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  1. #1 ‘Israel’s strike on Syria last month killed top Iranian general’ 
    PORCUS MAXIMUS Rockntractor's Avatar
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    Hassan Shateri, whose death was announced last week, actually died in January bombing of Hezbollah-bound weapons convoy, says UK report
    By Gabe Fisher February 24, 2013, 8:31 am

    Hassan Shateri, the Iranian general whose killing was reported last week, was actually slain last month in an alleged IAF airstrike that was said to have targeted a weapons convoy heading from Syria to the Lebanese group Hezbollah, Britain’s Sunday Times reported.

    Iran was quick last week to blame “mercenaries and supporters” of Israel for Shateri’s death, although it made no indication that he had been killed in the January airstrike. Tehran “will take revenge on Israel for the killing of a Quds Force general in Syria,” said Ali Shirazi, liaison for Supreme Leader Ayatollah Ali Khamenei to the Revolutionary Guards’ elite Quds Force.

    Shateri was a high-ranking member of the Quds Force, which is tasked with international operations, and was instrumental in Iran-Hezbollah relations, overseeing the reconstruction of Hezbollah’s armaments in the wake of the 2006 Second Lebanon War, Sunday’s report said.

    For Israel, he was long a “prime target,” according to an Israeli security figure quoted by The Times.
    Read More>http://www.timesofisrael.com/top-ira...rike-in-syria/

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  2. #2  
    Senior Member DumbAss Tanker's Avatar
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    Well now, that is some good news.

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    LTC Member Odysseus's Avatar
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    Quote Originally Posted by Rockntractor View Post
    Hassan Shateri, whose death was announced last week, actually died in January bombing of Hezbollah-bound weapons convoy, says UK report
    By Gabe Fisher February 24, 2013, 8:31 am

    Hassan Shateri, the Iranian general whose killing was reported last week, was actually slain last month in an alleged IAF airstrike that was said to have targeted a weapons convoy heading from Syria to the Lebanese group Hezbollah, Britain’s Sunday Times reported.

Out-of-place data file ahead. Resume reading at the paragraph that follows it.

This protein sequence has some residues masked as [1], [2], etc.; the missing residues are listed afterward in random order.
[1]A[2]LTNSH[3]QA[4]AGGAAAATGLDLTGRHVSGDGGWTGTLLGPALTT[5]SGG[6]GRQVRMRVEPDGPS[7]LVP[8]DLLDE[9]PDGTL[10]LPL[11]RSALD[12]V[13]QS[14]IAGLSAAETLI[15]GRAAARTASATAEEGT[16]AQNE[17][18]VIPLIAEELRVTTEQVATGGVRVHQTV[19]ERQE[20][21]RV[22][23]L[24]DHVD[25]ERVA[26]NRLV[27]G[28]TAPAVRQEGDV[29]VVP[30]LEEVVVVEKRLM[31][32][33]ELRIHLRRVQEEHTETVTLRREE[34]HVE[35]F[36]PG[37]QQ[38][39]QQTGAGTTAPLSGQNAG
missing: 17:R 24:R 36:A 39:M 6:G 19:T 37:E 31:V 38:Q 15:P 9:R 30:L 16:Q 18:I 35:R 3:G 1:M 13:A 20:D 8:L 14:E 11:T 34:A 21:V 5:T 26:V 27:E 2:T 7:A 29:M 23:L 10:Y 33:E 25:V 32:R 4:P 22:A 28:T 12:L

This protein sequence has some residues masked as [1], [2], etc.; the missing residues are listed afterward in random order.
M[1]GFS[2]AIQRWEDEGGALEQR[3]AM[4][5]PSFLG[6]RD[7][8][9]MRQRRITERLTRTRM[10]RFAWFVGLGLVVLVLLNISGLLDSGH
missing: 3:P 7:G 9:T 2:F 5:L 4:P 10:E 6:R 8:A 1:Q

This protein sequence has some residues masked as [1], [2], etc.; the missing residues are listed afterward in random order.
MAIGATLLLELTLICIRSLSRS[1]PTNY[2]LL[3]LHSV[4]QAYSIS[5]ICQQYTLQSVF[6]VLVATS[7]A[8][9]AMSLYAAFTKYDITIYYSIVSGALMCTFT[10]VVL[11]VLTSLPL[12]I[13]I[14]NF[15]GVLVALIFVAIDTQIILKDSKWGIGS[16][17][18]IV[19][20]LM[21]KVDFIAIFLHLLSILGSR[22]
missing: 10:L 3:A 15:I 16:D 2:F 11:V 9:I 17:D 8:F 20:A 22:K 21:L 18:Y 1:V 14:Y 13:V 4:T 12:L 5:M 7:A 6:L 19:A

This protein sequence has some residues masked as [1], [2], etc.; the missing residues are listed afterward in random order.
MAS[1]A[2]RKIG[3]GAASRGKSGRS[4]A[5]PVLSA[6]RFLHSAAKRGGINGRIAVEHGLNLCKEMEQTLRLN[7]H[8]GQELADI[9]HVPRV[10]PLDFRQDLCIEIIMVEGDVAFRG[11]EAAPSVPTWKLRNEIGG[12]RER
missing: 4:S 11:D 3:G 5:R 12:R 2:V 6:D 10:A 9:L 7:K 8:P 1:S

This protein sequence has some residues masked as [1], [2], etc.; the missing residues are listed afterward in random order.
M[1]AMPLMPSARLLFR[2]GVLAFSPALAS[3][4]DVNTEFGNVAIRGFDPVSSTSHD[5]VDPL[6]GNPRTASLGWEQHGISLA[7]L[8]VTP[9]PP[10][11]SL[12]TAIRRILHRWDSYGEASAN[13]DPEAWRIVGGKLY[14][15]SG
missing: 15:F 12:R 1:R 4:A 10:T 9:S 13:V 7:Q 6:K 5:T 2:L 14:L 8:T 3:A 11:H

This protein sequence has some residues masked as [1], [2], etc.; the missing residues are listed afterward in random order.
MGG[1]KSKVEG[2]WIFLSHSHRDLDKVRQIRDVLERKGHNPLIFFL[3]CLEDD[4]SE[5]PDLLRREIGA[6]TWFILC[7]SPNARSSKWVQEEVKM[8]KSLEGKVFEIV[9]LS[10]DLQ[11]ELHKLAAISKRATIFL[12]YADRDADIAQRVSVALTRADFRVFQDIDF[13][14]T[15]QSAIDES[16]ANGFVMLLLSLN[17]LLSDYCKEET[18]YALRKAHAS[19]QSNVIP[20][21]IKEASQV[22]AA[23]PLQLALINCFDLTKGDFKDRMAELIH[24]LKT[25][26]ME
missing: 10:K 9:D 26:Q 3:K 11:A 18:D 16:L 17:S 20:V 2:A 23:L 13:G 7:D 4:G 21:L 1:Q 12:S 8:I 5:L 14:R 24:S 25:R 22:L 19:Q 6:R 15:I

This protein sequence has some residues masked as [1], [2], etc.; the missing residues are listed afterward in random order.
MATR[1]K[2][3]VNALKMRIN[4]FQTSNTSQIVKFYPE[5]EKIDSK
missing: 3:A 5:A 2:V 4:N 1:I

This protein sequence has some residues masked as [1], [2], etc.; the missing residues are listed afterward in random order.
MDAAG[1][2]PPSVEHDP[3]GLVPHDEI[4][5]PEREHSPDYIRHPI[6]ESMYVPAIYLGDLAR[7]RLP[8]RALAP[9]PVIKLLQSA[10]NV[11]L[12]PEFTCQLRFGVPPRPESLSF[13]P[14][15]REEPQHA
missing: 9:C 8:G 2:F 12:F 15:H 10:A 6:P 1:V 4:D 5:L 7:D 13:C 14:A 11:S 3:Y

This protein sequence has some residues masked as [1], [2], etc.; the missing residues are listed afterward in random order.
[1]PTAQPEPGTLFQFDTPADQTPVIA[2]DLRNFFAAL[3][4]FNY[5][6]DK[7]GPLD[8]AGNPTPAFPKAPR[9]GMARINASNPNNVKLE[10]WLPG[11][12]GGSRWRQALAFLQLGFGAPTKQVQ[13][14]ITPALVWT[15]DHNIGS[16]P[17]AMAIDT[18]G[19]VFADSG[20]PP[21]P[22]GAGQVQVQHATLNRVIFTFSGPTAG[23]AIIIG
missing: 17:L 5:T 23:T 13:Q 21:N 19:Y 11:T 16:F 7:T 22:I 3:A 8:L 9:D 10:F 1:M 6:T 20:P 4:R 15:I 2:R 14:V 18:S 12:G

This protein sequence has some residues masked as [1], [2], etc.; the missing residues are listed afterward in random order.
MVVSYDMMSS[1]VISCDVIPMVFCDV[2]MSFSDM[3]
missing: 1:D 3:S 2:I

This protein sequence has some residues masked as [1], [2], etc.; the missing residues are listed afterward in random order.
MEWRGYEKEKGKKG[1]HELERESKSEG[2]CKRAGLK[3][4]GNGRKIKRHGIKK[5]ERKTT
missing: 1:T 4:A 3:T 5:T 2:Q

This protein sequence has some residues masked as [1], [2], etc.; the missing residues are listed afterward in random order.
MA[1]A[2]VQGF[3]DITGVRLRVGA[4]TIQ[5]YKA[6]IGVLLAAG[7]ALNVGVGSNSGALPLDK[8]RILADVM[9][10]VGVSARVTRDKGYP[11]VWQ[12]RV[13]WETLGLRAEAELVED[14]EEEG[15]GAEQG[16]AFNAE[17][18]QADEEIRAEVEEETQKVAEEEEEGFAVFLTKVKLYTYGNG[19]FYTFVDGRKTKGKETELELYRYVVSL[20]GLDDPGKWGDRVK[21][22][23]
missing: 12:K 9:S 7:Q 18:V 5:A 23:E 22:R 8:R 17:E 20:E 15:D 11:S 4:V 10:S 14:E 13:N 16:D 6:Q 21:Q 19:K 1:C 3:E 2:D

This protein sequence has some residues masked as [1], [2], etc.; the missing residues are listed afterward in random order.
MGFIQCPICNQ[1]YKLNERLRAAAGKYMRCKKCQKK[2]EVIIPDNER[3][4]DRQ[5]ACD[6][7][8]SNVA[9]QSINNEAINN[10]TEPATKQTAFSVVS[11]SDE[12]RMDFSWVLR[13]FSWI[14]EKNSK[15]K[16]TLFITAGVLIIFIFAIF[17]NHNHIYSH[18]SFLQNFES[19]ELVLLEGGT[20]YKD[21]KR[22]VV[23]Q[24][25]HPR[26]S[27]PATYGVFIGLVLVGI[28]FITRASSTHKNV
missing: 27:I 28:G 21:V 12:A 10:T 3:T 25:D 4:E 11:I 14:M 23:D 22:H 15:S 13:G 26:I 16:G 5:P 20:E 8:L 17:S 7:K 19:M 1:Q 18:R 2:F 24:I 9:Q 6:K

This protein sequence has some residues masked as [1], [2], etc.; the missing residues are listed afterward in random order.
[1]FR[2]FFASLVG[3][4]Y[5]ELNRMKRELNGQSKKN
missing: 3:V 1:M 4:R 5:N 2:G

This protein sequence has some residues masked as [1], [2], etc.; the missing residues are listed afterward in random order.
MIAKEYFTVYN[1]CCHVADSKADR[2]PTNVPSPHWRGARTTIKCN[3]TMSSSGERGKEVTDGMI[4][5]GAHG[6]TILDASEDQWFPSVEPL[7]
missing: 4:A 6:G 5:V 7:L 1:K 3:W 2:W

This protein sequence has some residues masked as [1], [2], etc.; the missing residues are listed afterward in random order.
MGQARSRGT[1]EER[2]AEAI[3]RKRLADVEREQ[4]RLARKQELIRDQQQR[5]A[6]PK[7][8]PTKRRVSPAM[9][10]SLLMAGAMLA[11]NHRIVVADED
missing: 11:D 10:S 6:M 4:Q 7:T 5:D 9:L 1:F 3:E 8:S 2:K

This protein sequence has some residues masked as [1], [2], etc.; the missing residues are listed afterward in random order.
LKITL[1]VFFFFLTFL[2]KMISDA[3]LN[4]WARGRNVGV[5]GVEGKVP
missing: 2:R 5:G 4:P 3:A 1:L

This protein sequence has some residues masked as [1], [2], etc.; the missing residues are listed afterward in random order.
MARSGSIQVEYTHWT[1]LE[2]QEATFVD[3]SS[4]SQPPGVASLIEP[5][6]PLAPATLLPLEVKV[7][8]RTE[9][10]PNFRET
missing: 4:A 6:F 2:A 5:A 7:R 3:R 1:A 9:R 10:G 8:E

Iran was quick last week to blame “mercenaries and supporters” of Israel for Shateri’s death, although it made no indication that he had been killed in the January airstrike. Tehran “will take revenge on Israel for the killing of a Quds Force general in Syria,” said Ali Shirazi, liaison for Supreme Leader Ayatollah Ali Khamenei to the Revolutionary Guards’ elite Quds Force.
    Yes, because only Iran is allowed to have military forces in Syria...

    This was good news for a number of reasons. First, it exposed the extent to which Iran and Hezbollah have been supporting the Assad regime. Second, it means that the Free Syrian Army is taking the fight to Hezbollah, which also means that they now have the capabilities to engage the most heavily armed militia in the region, and a much more dangerous foe than Syria's conscript army. Michael Ledeen discussed this at length at PJ Media:

    The Syrian War Has Metastasized. Is Obama in It?
    http://pjmedia.com/michaelledeen/201...inglepage=true
    February 25th, 2013 - 10:16 pm

    Something new is happening in Syria. There are two recent reports, one in Italian from il Foglio, my favorite daily newspaper, and the other in English at a web site called EA Worldview, which is politically obnoxious but very informative, especially concerning Iran. They both say the same thing: that the Free Syrian Army, which was formed fairly early in the revolt against Assad’s regime, is now getting some very good weapons. This accounts for its recent military successes, bringing it inside the Damascus gates.